Out-of-shape Shaq, out-of-answers Riles headed for a fall
The two guys with their legacies awaiting only a final chapter did little and said even less about the outcome.
The Heat’s Shaquille O’Neal, who already owns three NBA championship rings but desperately wants another without Kobe Bryant as his sidekick, was outscored and outrebounded Sunday night in Game 2 by Erick Dampier – the first time that happened in 25 head-to-head meetings.
Pat Riley, who has four rings from coaching the Lakers’ “Showtime” teams but none since, was similarly outfoxed by Mavericks counterpart Avery Johnson – for the second time in as many games.
But before anybody jumped to the logical conclusion, namely that Dallas should pack a broom as the finals head east to Miami for three games, Riles reminded everyone his team has stumbled down this road before – as recently as the Eastern Conference playoffs.
“Everybody has written our team off, even in Chicago, when we lost two games in Chicago. Then we got buried by New Jersey in the first game and we were history. Then we were history against Detroit. Even when we were ahead 3-1, we were history.
“So I’m sure we’re history right now,” he added. “We’ll see what happens at home.”
The normally loquacious O’Neal held his tongue after the Mavericks’ 99-85 win gave them a 2-0 lead in the series. That bit of restraint cost him $10,000, and the Heat organization another $25,000, but saved him at least that much in embarrassment.
Two years ago, not long after Shaq fled LA for Miami, Dampier signed a big deal in Dallas and immediately declared himself the second-best center in the league. O’Neal responded by renaming Dampier “Erica,” then got a little extra mileage out of the gag by insisting the only place Dampier would be a dominant center was in the WNBA. And when an injury in the playoffs last year limited his effectiveness, he couldn’t resist telling reporters he was “playing like Erick Dampier.”
Shaq should be so lucky. Out of shape or patience, or maybe both, he was outplayed by Dampier everywhere on the court and across the stat line. As promised, the Heat pounded the ball down into O’Neal in the post on their opening possession and he dropped in a nifty layup. But the Mavericks settled into essentially the same defense as in Game 1, doubling and tripling O’Neal on every subsequent touch, forcing him to pass the ball out of the post and daring his supporting cast, again, to beat them.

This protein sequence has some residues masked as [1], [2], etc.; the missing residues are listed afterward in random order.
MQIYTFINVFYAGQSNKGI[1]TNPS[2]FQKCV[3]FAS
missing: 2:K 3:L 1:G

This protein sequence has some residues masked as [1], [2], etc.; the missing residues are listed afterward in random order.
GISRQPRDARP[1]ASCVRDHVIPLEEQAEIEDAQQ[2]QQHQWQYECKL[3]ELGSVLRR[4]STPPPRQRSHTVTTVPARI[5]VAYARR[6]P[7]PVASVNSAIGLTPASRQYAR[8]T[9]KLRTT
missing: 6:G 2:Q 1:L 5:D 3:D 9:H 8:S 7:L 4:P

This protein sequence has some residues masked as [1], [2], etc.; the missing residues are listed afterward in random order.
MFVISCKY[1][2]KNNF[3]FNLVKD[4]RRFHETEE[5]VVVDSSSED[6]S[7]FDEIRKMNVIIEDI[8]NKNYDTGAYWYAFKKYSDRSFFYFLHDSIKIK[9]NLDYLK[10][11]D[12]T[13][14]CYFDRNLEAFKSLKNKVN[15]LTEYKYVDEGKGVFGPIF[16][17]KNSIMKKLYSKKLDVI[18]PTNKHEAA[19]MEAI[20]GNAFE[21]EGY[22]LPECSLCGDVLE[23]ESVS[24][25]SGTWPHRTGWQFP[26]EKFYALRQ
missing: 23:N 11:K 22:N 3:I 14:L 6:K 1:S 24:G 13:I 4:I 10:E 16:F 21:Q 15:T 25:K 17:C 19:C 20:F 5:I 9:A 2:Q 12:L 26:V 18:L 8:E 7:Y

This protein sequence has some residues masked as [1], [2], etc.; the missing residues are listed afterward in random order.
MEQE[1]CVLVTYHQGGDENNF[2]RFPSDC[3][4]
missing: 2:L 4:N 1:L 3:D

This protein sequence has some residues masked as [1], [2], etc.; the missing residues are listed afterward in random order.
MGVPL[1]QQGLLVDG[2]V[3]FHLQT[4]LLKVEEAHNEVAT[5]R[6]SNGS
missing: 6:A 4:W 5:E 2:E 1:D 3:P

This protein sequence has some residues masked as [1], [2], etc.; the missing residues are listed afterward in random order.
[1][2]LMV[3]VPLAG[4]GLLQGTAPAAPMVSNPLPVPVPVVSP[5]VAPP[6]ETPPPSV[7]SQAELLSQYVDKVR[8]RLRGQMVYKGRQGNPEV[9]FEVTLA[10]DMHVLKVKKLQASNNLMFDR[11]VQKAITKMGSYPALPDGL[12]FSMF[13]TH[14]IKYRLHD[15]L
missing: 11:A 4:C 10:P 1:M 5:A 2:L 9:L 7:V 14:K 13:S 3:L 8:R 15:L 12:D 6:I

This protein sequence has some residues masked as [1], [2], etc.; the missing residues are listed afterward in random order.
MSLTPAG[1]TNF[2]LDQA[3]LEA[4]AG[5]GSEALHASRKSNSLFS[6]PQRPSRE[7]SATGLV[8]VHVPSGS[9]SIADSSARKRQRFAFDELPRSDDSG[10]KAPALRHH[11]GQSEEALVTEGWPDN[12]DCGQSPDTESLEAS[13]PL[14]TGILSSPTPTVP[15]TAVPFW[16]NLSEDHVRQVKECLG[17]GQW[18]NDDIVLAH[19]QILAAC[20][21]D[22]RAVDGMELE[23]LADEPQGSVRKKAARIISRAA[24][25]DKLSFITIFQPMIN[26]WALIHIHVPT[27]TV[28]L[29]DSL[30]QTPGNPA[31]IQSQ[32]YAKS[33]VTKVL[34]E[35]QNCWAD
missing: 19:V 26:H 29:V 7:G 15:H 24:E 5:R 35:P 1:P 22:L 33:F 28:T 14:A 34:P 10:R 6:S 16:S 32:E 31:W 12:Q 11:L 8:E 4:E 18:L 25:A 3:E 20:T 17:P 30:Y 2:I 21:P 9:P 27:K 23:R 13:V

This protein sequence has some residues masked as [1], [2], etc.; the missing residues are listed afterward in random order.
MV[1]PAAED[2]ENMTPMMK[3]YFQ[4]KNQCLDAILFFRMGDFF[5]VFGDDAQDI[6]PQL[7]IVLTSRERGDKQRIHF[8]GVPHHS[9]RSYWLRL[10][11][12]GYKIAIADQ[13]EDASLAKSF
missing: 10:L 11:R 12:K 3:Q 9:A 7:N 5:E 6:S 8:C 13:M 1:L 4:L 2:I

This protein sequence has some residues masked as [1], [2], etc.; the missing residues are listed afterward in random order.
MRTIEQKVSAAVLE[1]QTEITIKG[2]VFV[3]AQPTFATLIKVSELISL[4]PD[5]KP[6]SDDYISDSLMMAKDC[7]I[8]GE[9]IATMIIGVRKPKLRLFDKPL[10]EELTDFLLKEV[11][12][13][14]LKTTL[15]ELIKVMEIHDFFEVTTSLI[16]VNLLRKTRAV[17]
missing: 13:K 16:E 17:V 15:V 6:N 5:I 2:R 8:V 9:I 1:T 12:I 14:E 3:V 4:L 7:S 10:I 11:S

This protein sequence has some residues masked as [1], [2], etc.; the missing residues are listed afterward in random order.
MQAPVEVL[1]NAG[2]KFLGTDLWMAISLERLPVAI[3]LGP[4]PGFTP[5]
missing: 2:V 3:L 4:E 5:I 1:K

In his prime, O’Neal would have gone over or through Dampier and his second, DeSagana Diop, as often as necessary, but now he needs help. The Heat provided more than the first time around, but not much. They shot 41 percent from the floor, after a frightful 37-percent performance in the opening game.
Dallas, meanwhile, added a variety of screens at the other end of the floor to create room for Dirk Nowitzki to operate, which in turn freed up Jerry Stackhouse for a handful of wide-open jumpers, and the outcome was effectively sealed at halftime. Shaq sat most of the second half, Riley conceded, to conserve energy in what was by then a lost cause.
Teams that come out flat in finals series rarely recover – 25 of the 27 that took a 2-0 lead have gone on to win – but most respond by changing things up in a hurry. Riley’s strong suit as a coach has always been motivation, as opposed to strategy, but he looks like someone who has run out of answers.
When he deep-sixed Stan Van Gundy and traded a seat in the executive suite for one on the bench, the plan was to coax more effort from a veteran team.
“I don’t think it had anything to do with energy,” Riley said about Sunday night’s loss. “The whole thing now is about the next game, and trying to leave this behind us. Maybe set a fire under us to do something different than what we did here.”
Of course, that was the plan after the Heat got pounded in Game 1. Miami is fighting a deficit in the effort department, but it’s hardly the only one. O’Neal can rouse himself to take over games for a short time, but the cavalry isn’t going to arrive in time. The Heat still have no answer for Nowitzki, or Josh Howard or Stackhouse. And no matter how many inspirational ploys Riley cooks up in the locker room, it’s clear he’s out of ideas once Miami sets foot on the court.
For different reasons, he and Shaq got so swept up in the idea that these finals would be their crowning achievement, the payoff for doing things the way they always had in the past, that they never drew up a Plan B. And now it’s too late.
Yet when someone asked Dwyane Wade, the young superstar who was supposed to pick up the slack, what the Heat had to change heading into Game 3, he didn’t hesitate.
“Everything,” he said.